Since the 2011 Tohoku earthquake shut down and paralyzed Tokyo Electro Power Company’s Fukushima plant in Japan, the problems stemming from the level-7 nuclear meltdown are still unresolved, and the local residents (those of the evacuated 300,000 who have returned) remain fearful of the future harms that radiation exposure could have on their health, food and water.
The instability of the plant, its recent leaks of contaminated water, and the subsequent failures by TEPCO to control the recovery site have outraged Japan’s government and anti-nuclear energy critics alike, igniting an international concern over the handling of the worst nuclear disaster since the Chernobyl catastrophe of 1986.
Immediately following the Tohoku earthquake (the most devastating Japan has ever seen and that killed over 15,000 civilians), the three running reactors’ fission reactions were suspended, and electronic coolant agents were activated to condition the fuel rods and prevent them from melting. The plant was stabilized momentarily.
The earthquake, however, had generated enormous tsunami waves (reaching heights of 133 feet) that swept over the plant’s walls and flooded the lower levels, damaging the emergency generators that had supplied power to the cooling system. The Fukushima operators struggled to repower the generators for two days before hydrogen explosions ensued, triggering a massive meltdown and causing considerable damage to the building surrounding reactors 1-3 and injuring several of the power plant’s employees.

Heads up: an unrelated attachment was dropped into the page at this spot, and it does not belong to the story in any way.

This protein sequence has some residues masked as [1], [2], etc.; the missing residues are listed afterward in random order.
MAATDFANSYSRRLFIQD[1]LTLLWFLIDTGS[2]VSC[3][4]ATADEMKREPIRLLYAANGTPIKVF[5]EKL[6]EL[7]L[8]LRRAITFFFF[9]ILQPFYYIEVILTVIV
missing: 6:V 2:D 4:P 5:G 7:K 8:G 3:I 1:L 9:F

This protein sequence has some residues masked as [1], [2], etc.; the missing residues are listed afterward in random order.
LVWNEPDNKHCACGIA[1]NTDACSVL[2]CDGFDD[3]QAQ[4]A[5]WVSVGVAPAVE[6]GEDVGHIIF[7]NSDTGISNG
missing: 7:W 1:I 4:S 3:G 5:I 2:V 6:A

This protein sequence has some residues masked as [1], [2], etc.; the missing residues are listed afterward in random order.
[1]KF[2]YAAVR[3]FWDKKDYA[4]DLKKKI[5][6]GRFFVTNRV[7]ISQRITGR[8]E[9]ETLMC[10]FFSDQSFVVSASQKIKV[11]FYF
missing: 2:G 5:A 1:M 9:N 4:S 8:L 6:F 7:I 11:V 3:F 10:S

One of the most difficult obstacles for TEPCO is to deal with the alarming amount of contaminated water that has been spent from the reactors as well as from the cleanup site and its constructions. Because they were pressed for time, TEPCO had sped through the building of a barricade to inhibit groundwater from spilling into the Pacific, and the company has admitted that its rushed plans have contributed to the high radioactivity of the surrounding ocean water, which had been recorded for the summer following the disaster.
TEPCO has been under harsh criticism from the Japanese government as well as international coalitions for its problematic handling of the devastation.
TEPCO has sought out support from outside sources but is still battling leakage from the large containers of toxic water they have built outside the plant and been pumping water into. Also to many critics’ dismay, TEPCO is preparing for a major operation to remove 1,500 of the spent fuel rods from the reactors and transport them each individually to more stable containers.
The problems that the cleanup of the Fukushima nuclear disaster still remain although two years have passed since the plant was hit by Tohoku, and finding the solutions to Fukushima is still far off.